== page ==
[Maxxum 7D] -shutter lag

Discussion in 'Digital SLR' started by Alan Browne, Mar 10, 2005.

  1. Alan Browne

    Alan Browne Guest

    I was shooting my pickup volleyball gang last night ( I sprained my
    ankle a few weeks ago, it's not healed yet, so... )

    I had shot this group (and other sports) several times and with my
    Maxxum 9 I had a good feeling for the timing. The shutter lag on the 9
    is about 50 - 55ms.

    With the Maxxum 7D, the delay seems a bit longer (not really perceptible
    in human terms) but the results were well behind the play. It's hard to
    quantify without instrumentation, but I would guess that it's closer to
    100ms for the Maxxum 7D.

    (I was shooting manual focus, manual exp., A/S was off).

    Anyone else?

    Cheers,
    Alan
     
    Alan Browne, Mar 10, 2005
    #1
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  2. Alan Browne

    Owamanga Guest

    You can measure shutter lag using a turntable that revolves at a known
    speed, put a white marker on it and fire when the marker is at
    12'o-clock. Take a look at the photo to see how much rotation occurred
    between the button press and the image capture. Grab calculator and do
    some math...

    Another way is to run a digital stopwatch and fire it at a known point
    (say 10 seconds). Because you are predicting the start point, your
    reaction times don't really matter.

    Actually, scrap that and use this website (hmm, it's calibrated to
    capture lag up to 2seconds! - maybe the turntable would be better...)
    http://www.shooting-digital.com/columns/schwartz/shutter_release_test/default.asp
     
    Owamanga, Mar 10, 2005
    #2
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  3. Alan Browne

    Alan Browne Guest

    Owamanga wrote:

    Doh! I'll try that at 78 RPM (468°/sec) I should get a fairly accurate
    measure. I'll do a few on film with the Max 9 as well. (Hmm, I think
    my turntable only does 33 and 45 ... should still be pretty good at 45).

    Thanks!!

    Cheers,
    Alan
     
    Alan Browne, Mar 10, 2005
    #3
  4. Alan Browne

    stator Guest

    I took a few shots of my son throwing snowballs last week. To capture
    the snowball going through the air and so it stood out in the shot, I
    had to wait until the snowball had my neighbors red brick as the
    backdrop. I was shooting at iso 1600 and didn't notice any lag. Here
    is a sample of what I mean.

    http://mikmaq.250free.com/snowball.jpg

    Joe
     
    stator, Mar 10, 2005
    #4
  5. Alan Browne

    Alan Browne Guest

    example: http://www.aliasimages.com/images/PICT0513a.jpg

    From the spreadsheet.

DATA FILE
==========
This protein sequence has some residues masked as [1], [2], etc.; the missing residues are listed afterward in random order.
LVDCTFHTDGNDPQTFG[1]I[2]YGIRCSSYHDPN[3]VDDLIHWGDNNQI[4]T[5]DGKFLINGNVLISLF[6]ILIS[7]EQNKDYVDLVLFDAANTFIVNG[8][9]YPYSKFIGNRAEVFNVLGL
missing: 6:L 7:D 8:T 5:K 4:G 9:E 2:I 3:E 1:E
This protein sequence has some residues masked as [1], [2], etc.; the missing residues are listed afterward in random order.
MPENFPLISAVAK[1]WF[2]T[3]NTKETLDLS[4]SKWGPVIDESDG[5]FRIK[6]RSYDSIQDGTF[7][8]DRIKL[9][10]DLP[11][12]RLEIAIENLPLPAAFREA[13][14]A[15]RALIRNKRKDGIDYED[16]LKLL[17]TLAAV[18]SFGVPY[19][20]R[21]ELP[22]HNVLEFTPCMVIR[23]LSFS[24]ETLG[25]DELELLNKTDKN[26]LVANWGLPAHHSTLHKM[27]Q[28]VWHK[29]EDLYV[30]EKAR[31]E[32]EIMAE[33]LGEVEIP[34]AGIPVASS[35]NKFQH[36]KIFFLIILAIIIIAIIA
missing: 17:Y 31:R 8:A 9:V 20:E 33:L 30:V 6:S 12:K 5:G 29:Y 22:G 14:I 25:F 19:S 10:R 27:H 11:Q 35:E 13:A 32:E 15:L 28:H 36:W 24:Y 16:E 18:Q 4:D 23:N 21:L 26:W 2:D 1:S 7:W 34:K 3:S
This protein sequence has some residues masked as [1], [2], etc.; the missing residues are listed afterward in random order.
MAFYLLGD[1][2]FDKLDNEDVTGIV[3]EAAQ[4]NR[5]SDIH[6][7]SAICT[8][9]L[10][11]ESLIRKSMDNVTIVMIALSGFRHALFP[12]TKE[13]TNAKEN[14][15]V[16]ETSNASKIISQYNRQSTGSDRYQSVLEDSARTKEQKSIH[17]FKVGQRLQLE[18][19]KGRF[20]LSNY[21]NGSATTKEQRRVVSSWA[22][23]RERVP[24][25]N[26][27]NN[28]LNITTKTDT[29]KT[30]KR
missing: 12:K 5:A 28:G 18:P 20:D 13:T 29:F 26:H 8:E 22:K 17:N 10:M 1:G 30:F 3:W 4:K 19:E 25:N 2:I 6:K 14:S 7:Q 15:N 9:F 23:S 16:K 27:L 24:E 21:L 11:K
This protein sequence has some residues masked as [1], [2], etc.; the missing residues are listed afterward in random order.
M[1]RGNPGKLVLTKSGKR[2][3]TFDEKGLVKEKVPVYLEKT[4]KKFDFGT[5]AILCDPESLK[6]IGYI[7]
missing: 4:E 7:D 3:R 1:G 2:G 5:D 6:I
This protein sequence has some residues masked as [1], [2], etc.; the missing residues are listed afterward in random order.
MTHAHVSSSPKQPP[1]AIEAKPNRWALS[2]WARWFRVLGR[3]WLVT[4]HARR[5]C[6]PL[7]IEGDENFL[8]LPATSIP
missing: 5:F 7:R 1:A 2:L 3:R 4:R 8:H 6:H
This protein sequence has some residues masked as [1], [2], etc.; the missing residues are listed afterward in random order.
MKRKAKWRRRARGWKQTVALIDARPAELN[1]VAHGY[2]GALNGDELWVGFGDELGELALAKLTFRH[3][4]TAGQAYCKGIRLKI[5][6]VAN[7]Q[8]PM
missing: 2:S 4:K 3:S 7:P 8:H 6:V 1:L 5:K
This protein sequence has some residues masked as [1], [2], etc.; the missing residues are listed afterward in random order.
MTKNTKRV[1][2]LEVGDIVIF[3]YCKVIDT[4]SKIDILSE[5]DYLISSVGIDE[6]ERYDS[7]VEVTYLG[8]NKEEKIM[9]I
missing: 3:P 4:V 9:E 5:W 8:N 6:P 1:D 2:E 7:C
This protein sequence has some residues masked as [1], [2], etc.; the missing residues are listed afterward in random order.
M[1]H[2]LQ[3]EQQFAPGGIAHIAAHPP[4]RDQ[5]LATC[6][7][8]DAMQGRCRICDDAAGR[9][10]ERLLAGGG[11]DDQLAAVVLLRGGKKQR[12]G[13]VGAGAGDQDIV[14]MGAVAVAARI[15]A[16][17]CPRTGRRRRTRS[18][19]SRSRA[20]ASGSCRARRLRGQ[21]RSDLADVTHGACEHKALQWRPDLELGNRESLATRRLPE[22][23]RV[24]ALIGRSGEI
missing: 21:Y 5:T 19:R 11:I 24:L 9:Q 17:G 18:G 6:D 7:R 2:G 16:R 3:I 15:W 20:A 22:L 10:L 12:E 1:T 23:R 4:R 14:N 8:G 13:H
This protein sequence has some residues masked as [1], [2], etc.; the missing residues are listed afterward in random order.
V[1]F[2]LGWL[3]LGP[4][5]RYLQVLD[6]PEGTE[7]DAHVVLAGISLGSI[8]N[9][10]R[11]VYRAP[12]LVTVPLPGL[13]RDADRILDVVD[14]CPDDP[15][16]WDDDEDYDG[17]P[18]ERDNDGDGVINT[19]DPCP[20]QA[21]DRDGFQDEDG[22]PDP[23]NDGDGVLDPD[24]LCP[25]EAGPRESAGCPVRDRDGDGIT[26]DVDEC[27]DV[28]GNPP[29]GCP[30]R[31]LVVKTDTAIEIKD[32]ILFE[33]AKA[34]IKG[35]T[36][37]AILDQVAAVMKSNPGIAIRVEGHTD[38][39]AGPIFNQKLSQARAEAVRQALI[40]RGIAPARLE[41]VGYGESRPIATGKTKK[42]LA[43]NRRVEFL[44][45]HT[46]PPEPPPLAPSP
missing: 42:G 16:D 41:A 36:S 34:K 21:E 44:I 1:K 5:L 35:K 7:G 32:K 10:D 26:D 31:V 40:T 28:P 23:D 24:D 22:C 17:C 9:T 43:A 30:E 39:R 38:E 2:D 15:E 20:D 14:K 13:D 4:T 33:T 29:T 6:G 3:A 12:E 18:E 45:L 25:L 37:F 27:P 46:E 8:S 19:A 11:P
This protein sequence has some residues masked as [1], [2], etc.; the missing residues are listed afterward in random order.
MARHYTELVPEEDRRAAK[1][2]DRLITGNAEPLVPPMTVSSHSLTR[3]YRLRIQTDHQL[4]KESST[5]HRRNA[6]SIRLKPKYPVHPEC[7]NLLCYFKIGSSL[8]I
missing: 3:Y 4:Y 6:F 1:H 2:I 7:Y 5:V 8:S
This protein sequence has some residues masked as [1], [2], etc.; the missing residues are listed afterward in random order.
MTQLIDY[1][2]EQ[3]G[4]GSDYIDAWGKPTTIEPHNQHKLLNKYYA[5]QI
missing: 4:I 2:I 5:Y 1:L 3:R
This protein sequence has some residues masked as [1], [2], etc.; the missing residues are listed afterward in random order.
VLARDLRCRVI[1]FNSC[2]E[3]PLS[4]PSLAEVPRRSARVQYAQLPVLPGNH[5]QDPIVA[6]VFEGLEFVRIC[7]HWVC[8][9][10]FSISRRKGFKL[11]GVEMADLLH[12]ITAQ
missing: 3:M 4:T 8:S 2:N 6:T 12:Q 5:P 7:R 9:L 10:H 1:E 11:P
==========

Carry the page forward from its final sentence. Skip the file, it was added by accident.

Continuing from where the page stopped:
45 RPM
    Phot Angle Time (ms)
    511 53 196
    512 58 215
    513 57.5 213
    514 53 196
    515 60 222
    516 60 222

    Average 211 (ms)... manual focus, manual exposure, shutter
    depressed halfway beofore release.

    This SUCKS.

    Cheers,
    Alan
     
    Alan Browne, Mar 10, 2005
    #5
  6. Alan Browne

    eawckyegcy Guest

    www.google.com: "personal equation" measurement

    Did you remove your reflex action time? A better setup might be to rig
    the camera to take a picture when a beam of light is broken: just drop
    something through the beam and some simple arithmetic gives you the
    delay.
     
    eawckyegcy, Mar 10, 2005
    #6
  7. Alan Browne

    Alan Browne Guest

    Thanks. (I love the trail of snow on that!).

    More scientifically, I followed Owamanga's suggestion and shot 6 frames
    of a turntable at 45 RPM. Repeated post text follows:

    example: http://www.aliasimages.com/images/PICT0513a.jpg

    From the spreadsheet.

    45 RPM.
    Phot Angle Time (ms)
    511 53 196
    512 58 215
    513 57.5 213
    514 53 196
    515 60 222
    516 60 222

    Average 211 (ms)... manual focus, manual exposure, shutter
    depressed halfway beofore release.

    This SUCKS.

    Cheers,
    Alan
     
    Alan Browne, Mar 10, 2005
    #7
  8. Alan Browne

    Alan Browne Guest

    I don't have the equipment for that. You'll just have to go by my
    sighted firings of a near depressed shutter (and the low variance).
    Since I'm anticipating the crossing of the tapes, finger depressed
    already through most of the closing range, I doubt the human delay here
    is more than 25ms.

    (In reflex testing, the subject sees a light come on, so he can't
    anticipate. I can, 'cause I can see the tape approaching the reference
    tape).

    Cheers,
    Alan.
     
    Alan Browne, Mar 10, 2005
    #8
  9. Alan Browne

    Owamanga Guest

    It's not a simple reflex time (230ms I read somewhere, in a test where
    someone responds to a expected, but unpredictable trigger), Alan was
    able to predict exactly when the shutter press was needed, so any
    human error will be very small. Off the top of my head, I can't think
    how to measure this (Alan will do film tests on other cameras).

    Whatever the time is, it's real life. Alan + Camera = 211ms and that